Bankruptcy Act Offers Help for Troubled SMEs


Under the new Bankruptcy Act, which went into effect on May 25, all SMEs (small and medium-sized enterprises) can seek rehabilitation plans, according to the Legal Execution Department.

The new amendment is aimed at helping struggling small businesses that have been affected by the stagnant economy.

The previous bankruptcy law only allowed limited public companies and limited companies with debts of over 10 million baht to ask for rehabilitation, which left tens of thousands of small businesses in the dark.

Department chief Ruenwadee Suwanmongkol said the amendment was ordered by the Justice Ministry to help SMEs and boost Thailand’s competitiveness. The department worked alongside the Office of Small and Medium Enterprises Promotion (a.k.a. Osmep) to draft the amendment. Ms. Ruenwadee says the new law allows SMEs to take advantage of the same bankruptcy protection offered to registered companies.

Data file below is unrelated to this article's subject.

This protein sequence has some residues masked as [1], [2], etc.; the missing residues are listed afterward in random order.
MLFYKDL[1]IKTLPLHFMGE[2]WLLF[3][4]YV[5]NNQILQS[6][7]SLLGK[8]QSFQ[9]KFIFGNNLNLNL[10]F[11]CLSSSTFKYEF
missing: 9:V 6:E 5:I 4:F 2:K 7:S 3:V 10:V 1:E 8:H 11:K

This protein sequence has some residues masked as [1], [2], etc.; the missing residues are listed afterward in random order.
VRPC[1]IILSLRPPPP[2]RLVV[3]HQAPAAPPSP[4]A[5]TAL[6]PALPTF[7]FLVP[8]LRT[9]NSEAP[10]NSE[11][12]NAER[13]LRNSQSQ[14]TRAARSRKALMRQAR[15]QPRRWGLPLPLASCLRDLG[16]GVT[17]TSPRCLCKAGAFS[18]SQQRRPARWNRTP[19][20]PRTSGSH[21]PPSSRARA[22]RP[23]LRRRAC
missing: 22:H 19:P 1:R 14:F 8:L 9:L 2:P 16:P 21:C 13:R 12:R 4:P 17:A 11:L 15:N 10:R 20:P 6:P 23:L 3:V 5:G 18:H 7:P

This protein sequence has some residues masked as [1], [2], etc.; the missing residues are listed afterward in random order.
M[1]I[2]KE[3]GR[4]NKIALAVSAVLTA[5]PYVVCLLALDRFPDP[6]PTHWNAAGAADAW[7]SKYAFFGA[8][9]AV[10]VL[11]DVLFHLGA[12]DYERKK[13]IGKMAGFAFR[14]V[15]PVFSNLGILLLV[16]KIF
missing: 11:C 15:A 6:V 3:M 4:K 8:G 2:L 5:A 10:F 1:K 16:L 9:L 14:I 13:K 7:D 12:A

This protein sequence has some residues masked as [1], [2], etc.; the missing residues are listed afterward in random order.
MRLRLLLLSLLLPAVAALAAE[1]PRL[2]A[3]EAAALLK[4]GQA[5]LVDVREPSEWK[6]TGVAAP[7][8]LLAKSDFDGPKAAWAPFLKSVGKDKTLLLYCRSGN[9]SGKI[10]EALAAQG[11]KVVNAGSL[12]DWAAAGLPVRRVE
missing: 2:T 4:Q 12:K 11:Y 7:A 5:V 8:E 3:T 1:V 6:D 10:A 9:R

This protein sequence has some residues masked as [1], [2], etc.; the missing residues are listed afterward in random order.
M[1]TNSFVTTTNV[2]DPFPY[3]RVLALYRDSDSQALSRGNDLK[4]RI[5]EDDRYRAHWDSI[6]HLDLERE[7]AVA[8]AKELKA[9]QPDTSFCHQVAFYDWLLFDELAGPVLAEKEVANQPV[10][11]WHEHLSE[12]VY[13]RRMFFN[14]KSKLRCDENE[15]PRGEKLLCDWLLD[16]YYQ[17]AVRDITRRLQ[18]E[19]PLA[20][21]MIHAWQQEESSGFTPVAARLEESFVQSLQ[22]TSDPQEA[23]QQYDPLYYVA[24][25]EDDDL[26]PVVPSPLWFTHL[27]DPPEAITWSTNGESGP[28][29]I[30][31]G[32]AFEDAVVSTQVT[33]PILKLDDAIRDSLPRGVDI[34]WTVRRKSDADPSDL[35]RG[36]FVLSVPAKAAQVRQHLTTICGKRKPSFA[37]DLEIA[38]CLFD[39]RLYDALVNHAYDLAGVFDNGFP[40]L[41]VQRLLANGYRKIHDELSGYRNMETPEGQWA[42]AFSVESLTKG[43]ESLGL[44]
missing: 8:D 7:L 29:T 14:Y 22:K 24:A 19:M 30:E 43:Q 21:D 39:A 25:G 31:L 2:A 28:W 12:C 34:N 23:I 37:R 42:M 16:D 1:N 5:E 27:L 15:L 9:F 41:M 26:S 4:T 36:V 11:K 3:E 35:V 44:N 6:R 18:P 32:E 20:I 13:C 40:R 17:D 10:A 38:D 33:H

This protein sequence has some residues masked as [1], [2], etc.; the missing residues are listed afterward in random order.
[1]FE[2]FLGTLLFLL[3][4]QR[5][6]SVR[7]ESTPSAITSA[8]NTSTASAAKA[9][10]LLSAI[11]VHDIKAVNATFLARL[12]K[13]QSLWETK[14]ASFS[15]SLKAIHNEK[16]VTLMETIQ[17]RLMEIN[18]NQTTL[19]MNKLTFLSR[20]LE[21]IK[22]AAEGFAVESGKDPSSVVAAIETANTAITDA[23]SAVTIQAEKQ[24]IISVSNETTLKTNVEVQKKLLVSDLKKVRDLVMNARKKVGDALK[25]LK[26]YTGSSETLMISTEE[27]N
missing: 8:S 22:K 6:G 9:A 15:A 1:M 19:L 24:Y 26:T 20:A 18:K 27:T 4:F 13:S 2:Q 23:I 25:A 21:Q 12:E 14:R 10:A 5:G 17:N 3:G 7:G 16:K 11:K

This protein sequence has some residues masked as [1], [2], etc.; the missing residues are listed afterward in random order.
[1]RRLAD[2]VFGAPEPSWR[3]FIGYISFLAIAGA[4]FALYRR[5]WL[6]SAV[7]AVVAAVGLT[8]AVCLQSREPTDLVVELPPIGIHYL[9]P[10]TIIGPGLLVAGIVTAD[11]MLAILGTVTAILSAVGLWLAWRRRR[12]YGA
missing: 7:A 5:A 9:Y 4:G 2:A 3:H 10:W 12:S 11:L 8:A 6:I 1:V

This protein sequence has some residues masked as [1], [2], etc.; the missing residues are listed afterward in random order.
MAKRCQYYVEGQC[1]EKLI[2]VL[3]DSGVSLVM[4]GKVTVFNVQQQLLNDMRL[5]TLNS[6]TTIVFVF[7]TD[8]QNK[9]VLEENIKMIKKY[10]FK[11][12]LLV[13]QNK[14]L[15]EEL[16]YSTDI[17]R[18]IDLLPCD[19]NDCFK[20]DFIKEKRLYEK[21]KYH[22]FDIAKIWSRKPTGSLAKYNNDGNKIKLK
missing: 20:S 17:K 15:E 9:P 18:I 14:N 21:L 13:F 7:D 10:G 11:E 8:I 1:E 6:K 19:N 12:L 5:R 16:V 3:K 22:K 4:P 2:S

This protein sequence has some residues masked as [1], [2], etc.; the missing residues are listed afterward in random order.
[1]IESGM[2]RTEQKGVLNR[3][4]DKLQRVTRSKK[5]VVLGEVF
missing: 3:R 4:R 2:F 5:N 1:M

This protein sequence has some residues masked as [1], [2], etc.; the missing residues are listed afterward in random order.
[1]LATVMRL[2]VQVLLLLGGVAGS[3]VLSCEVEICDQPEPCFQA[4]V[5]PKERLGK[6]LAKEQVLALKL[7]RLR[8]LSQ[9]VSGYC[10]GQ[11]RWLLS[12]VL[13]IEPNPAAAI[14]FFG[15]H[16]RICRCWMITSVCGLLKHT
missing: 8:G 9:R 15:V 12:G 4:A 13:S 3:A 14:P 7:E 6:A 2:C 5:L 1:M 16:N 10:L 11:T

“The new law includes individuals because Osmep believes many Thai SMEs fall into this category,” Ms. Ruenwadee added.

The National Legislative Assembly approved the law earlier in the year, but it only went into effect on May 25.

The new rules also helps creditors loan more without fear of being sued by other creditors after debtors enter the rehab plan.

Salinee Wangtal, director of Osmep, said 12% of the 420,000 SMEs that file their financial reports regularly have debt ranging from 3 to 10 million baht.

Roughly 7,400 of the 12% have a combined debt of 43 billion baht and reported declining sales over the last three years. Mrs. Salinee says this group will benefit the most from the new law.

SMEs that are under the rehabilitation plan will receive special consideration for loans from the office, which will be drawn from the SME recovery fund, worth 1 billion baht.